Mr Gandhi is facing competition from the BJP's Smriti Irani and the AAP's Kumar Vishwas.
The AAP candidate has been campaigning since December and hopes that his party's "pro-poor" and "anti-corruption" ideology will attract enough votes to defeat Mr Gandhi.
Ms Irani, a former TV star, believes that her party will win due to what she describes as the "Modi wave" in favour of the BJP's prime ministerial candidate.
She has criticised Mr Gandhi over what she calls "an appalling lack of development in the city".
Amethi is a sleepy district in the plains of Uttar Pradesh and most residents say it needs better infrastructure and jobs for youth.
But the three-way personality-driven contest seems to have relegated to the background what the residents call "real issues" in Amethi.
Also in Uttar Pradesh, Ghaziabad is attracting a lot of attention due to a three-way contest between the three main parties.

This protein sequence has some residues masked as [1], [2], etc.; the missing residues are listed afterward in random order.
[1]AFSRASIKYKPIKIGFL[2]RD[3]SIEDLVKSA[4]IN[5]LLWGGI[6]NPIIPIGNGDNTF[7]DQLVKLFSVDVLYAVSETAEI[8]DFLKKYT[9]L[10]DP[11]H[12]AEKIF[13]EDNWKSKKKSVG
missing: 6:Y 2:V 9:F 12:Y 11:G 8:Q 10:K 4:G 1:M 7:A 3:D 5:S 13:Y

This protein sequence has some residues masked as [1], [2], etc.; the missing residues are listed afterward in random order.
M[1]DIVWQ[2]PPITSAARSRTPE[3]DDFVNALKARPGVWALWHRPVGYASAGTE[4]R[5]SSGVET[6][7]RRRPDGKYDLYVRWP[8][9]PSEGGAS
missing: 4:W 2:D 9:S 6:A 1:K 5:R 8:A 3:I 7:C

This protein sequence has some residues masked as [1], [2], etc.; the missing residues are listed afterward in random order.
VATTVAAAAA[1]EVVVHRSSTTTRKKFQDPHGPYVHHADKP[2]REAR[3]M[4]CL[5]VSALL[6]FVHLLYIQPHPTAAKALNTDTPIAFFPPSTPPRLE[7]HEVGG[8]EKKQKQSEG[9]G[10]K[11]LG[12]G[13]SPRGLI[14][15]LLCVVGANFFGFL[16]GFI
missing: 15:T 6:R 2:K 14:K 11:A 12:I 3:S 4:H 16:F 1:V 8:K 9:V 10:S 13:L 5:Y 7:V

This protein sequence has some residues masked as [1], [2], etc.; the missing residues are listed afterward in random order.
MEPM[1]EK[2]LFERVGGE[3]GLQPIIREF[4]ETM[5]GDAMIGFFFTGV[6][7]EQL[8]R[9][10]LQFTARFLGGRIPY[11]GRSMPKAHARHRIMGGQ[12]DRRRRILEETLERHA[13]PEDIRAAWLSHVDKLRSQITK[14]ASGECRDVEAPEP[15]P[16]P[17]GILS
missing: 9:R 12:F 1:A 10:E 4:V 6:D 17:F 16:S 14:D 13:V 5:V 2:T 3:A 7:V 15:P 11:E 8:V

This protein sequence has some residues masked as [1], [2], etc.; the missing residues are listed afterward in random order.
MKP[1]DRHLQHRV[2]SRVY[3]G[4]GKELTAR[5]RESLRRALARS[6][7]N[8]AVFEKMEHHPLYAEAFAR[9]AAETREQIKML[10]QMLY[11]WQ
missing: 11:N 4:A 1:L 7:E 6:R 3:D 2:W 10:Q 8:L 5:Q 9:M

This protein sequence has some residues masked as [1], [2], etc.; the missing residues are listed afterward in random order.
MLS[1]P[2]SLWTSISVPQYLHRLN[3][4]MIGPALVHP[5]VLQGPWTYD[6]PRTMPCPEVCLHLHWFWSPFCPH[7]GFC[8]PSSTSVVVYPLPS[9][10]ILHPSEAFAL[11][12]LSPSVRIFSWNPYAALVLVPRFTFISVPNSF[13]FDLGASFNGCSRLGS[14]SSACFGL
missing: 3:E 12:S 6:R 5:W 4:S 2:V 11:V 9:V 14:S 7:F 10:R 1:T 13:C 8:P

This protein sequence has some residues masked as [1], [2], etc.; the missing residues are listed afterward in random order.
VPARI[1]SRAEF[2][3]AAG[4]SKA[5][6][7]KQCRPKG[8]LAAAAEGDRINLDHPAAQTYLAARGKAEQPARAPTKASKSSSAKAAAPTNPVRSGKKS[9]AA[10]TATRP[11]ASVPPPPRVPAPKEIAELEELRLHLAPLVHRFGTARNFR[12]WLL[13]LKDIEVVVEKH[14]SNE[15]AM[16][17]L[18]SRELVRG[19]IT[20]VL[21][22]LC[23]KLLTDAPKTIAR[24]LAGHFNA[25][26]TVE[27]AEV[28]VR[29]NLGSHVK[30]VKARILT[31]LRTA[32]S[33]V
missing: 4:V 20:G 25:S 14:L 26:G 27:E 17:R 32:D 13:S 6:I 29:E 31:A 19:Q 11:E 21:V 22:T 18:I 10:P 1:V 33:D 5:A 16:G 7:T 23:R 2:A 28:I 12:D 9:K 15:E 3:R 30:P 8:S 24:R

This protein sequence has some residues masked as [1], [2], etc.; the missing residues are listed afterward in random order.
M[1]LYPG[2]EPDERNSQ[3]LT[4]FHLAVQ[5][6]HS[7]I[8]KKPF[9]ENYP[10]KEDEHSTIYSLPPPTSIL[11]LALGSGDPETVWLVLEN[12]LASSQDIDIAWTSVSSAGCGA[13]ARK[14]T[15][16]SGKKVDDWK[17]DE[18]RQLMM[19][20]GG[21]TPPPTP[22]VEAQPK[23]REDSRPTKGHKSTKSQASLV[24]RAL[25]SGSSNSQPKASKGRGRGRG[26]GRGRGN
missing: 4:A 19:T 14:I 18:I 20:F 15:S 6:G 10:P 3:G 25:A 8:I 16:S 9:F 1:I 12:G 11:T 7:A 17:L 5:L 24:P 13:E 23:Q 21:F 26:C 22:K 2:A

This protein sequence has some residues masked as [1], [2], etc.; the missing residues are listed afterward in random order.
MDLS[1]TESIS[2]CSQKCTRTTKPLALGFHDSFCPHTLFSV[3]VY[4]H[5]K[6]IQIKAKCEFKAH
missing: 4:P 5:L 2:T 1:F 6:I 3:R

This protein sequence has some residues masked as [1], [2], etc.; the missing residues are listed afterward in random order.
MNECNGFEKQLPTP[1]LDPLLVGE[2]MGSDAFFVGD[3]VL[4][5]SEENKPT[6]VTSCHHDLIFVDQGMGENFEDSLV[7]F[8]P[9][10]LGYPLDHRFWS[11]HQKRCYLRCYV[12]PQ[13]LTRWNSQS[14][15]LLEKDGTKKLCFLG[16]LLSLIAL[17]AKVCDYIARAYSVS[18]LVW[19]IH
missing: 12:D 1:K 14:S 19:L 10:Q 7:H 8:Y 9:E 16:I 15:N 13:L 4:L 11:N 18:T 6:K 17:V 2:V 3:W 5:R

The BJP president, Rajnath Singh, won Ghaziabad in 2009, but the party has fielded former army chief General VK Singh this time.
Gen Singh is contesting against the AAP's prominent leader Shazia Ilmi and the Congress' Raj Babbar.
Federal minister Kapil Sibal is trying to retain his seat by defeating the AAP's Ashutosh and the BJP's Harsh Vardhan.
The constituency has traditionally been won by the Congress, but both Ashutosh and Harsh Vardhan are confident of defeating Mr Sibal.
Ashutosh, a veteran journalist, was the editor of Hindi news channel IBN7 before joining the AAP. Harsh Vardhan was the BJP's chief ministerial candidate in last year's Delhi state elections.
The constituency is in the old part of the national capital and is famous for its narrow lanes and colourful shops selling delicious food, clothes and jewellery among other things.